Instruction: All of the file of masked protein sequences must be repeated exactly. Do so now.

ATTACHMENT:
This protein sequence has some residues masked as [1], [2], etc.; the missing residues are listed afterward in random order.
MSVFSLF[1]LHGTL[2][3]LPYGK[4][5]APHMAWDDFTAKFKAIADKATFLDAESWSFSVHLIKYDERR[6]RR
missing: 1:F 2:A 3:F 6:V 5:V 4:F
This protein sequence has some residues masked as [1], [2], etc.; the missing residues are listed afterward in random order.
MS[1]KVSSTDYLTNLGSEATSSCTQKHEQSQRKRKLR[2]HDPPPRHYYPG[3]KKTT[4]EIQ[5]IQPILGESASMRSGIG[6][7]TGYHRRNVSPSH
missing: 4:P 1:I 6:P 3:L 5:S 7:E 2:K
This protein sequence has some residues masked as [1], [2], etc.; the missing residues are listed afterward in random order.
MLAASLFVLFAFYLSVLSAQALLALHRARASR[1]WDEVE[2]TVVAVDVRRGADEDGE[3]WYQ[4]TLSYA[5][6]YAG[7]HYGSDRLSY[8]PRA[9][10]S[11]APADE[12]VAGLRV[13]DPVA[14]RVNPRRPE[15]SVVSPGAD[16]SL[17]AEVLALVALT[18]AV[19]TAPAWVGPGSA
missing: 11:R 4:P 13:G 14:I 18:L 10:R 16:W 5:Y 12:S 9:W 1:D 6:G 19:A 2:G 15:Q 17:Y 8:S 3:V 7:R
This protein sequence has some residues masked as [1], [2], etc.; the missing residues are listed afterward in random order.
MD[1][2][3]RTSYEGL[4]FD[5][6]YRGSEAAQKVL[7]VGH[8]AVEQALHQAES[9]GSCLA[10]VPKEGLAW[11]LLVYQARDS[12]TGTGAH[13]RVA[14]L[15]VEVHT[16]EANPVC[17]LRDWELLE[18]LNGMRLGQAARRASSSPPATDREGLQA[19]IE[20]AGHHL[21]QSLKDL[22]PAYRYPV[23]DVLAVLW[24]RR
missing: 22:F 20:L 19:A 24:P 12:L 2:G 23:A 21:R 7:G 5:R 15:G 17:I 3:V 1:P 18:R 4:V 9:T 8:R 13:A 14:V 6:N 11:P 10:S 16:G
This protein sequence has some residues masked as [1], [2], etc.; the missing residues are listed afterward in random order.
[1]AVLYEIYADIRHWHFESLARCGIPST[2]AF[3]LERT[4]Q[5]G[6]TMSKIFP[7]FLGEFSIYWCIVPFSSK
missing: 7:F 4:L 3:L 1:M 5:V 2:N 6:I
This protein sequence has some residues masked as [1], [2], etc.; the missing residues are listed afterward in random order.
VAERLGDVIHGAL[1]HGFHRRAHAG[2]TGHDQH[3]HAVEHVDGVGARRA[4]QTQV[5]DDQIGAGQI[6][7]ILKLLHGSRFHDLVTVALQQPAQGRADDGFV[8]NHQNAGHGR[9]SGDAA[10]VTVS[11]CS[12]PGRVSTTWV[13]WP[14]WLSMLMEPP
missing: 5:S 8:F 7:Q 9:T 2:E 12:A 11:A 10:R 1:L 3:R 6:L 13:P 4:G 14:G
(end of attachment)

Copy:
This protein sequence has some residues masked as [1], [2], etc.; the missing residues are listed afterward in random order.
MSVFSLF[1]LHGTL[2][3]LPYGK[4][5]APHMAWDDFTAKFKAIADKATFLDAESWSFSVHLIKYDERR[6]RR
missing: 1:F 2:A 3:F 6:V 5:V 4:F
This protein sequence has some residues masked as [1], [2], etc.; the missing residues are listed afterward in random order.
MS[1]KVSSTDYLTNLGSEATSSCTQKHEQSQRKRKLR[2]HDPPPRHYYPG[3]KKTT[4]EIQ[5]IQPILGESASMRSGIG[6][7]TGYHRRNVSPSH
missing: 4:P 1:I 6:P 3:L 5:S 7:E 2:K
This protein sequence has some residues masked as [1], [2], etc.; the missing residues are listed afterward in random order.
MLAASLFVLFAFYLSVLSAQALLALHRARASR[1]WDEVE[2]TVVAVDVRRGADEDGE[3]WYQ[4]TLSYA[5][6]YAG[7]HYGSDRLSY[8]PRA[9][10]S[11]APADE[12]VAGLRV[13]DPVA[14]RVNPRRPE[15]SVVSPGAD[16]SL[17]AEVLALVALT[18]AV[19]TAPAWVGPGSA
missing: 11:R 4:P 13:G 14:I 18:L 10:R 16:W 5:Y 12:S 9:W 1:D 6:G 19:A 2:G 15:Q 17:Y 8:S 3:V 7:R
This protein sequence has some residues masked as [1], [2], etc.; the missing residues are listed afterward in random order.
MD[1][2][3]RTSYEGL[4]FD[5][6]YRGSEAAQKVL[7]VGH[8]AVEQALHQAES[9]GSCLA[10]VPKEGLAW[11]LLVYQARDS[12]TGTGAH[13]RVA[14]L[15]VEVHT[16]EANPVC[17]LRDWELLE[18]LNGMRLGQAARRASSSPPATDREGLQA[19]IE[20]AGHHL[21]QSLKDL[22]PAYRYPV[23]DVLAVLW[24]RR
missing: 22:F 20:L 19:A 24:P 12:L 2:G 23:A 21:R 7:G 5:R 15:G 17:I 3:V 1:P 18:R 4:V 9:T 8:R 13:A 14:V 6:N 11:P 10:S 16:G
This protein sequence has some residues masked as [1], [2], etc.; the missing residues are listed afterward in random order.
[1]AVLYEIYADIRHWHFESLARCGIPST[2]AF[3]LERT[4]Q[5]G[6]TMSKIFP[7]FLGEFSIYWCIVPFSSK
missing: 7:F 4:L 3:L 1:M 5:V 2:N 6:I
This protein sequence has some residues masked as [1], [2], etc.; the missing residues are listed afterward in random order.
VAERLGDVIHGAL[1]HGFHRRAHAG[2]TGHDQH[3]HAVEHVDGVGARRA[4]QTQV[5]DDQIGAGQI[6][7]ILKLLHGSRFHDLVTVALQQPAQGRADDGFV[8]NHQNAGHGR[9]SGDAA[10]VTVS[11]CS[12]PGRVSTTWV[13]WP[14]WLSMLMEPP
missing: 5:S 8:F 7:Q 9:T 2:E 12:A 11:A 10:R 1:L 3:R 6:L 13:P 4:G 14:G